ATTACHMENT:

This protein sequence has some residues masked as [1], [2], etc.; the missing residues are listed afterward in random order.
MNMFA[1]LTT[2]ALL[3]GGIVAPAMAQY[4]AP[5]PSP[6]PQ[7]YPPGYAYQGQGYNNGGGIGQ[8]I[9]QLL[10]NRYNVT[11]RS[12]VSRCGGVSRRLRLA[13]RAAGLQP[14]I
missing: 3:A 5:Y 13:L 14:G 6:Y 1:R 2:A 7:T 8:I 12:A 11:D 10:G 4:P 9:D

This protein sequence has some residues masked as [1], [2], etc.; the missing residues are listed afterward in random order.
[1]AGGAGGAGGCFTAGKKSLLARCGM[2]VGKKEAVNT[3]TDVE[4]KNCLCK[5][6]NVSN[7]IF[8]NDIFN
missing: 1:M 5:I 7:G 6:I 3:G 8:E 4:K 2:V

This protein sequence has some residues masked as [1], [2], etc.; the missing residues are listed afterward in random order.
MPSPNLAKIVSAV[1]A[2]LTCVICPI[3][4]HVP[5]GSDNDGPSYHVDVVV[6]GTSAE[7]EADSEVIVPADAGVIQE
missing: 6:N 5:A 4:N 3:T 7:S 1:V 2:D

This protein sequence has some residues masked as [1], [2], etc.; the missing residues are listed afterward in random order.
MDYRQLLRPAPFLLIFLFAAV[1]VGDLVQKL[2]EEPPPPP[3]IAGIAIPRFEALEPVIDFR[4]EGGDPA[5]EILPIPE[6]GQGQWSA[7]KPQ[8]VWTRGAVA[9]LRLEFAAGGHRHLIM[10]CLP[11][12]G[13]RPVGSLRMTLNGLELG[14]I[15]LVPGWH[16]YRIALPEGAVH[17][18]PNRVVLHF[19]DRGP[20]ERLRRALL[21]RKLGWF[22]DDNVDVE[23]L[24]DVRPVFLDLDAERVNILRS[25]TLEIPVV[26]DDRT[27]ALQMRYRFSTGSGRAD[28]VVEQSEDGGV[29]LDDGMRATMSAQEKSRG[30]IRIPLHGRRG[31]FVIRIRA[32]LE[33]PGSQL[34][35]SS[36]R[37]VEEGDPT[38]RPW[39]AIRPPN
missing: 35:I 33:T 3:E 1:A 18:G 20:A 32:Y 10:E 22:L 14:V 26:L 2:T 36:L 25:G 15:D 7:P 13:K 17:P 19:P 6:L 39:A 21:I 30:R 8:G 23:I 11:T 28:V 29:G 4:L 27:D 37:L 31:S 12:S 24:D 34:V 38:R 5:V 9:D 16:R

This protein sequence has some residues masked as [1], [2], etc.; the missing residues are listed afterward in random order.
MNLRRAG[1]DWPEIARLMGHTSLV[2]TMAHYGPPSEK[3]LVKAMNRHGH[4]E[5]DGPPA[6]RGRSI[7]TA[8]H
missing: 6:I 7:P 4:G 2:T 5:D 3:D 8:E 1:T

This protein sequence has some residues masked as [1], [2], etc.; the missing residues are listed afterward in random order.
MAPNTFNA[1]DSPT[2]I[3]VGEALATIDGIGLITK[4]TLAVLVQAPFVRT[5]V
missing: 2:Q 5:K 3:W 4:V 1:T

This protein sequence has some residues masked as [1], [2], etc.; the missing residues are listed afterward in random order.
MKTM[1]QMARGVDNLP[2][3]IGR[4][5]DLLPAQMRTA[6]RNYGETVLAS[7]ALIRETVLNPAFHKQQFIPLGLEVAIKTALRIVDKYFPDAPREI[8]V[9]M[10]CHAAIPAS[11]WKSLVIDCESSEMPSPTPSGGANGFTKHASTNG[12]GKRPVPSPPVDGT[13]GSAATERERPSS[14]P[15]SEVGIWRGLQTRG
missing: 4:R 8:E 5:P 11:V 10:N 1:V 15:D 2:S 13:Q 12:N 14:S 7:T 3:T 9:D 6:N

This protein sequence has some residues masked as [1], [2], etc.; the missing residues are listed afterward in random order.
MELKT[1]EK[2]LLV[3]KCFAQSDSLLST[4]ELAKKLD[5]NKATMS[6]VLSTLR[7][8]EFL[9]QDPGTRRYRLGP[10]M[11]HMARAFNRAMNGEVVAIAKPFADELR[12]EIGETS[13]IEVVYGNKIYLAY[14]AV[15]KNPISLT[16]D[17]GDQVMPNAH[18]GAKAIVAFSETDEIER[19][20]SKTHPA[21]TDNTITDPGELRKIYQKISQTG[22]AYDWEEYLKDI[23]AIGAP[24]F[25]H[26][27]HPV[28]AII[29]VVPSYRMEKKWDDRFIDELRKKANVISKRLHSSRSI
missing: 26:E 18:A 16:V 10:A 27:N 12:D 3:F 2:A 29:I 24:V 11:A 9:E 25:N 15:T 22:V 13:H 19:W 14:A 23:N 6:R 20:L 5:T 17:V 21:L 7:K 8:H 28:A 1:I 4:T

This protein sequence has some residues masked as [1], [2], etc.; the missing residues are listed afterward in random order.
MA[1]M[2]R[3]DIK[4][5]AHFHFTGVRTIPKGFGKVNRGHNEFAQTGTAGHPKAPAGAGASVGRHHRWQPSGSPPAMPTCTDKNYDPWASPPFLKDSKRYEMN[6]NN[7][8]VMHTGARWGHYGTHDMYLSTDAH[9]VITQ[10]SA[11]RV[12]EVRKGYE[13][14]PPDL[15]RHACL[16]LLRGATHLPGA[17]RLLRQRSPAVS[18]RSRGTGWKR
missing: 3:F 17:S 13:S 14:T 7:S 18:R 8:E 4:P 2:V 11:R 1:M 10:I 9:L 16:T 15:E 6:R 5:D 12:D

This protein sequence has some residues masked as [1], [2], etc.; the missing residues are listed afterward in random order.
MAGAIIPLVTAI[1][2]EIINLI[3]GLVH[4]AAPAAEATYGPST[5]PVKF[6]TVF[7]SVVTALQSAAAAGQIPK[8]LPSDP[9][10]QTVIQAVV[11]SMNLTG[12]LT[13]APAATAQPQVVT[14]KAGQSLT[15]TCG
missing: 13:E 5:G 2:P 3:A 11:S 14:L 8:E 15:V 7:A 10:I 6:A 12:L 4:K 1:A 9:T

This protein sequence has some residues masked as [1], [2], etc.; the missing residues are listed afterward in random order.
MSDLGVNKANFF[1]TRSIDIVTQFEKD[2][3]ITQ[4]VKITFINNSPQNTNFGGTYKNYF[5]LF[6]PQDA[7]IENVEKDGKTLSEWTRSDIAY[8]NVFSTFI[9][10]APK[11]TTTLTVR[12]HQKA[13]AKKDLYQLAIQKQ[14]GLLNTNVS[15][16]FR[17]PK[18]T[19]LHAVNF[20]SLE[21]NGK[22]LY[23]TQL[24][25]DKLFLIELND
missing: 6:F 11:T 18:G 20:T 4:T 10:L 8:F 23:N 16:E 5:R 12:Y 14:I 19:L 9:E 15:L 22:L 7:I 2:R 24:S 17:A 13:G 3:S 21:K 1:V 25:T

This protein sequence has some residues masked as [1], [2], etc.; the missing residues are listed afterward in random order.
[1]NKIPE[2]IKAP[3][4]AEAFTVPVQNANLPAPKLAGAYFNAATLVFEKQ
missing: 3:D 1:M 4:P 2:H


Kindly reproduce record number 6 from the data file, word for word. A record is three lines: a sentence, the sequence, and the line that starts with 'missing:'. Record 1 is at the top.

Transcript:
This protein sequence has some residues masked as [1], [2], etc.; the missing residues are listed afterward in random order.
MAPNTFNA[1]DSPT[2]I[3]VGEALATIDGIGLITK[4]TLAVLVQAPFVRT[5]V
missing: 2:Q 5:K 3:W 4:V 1:T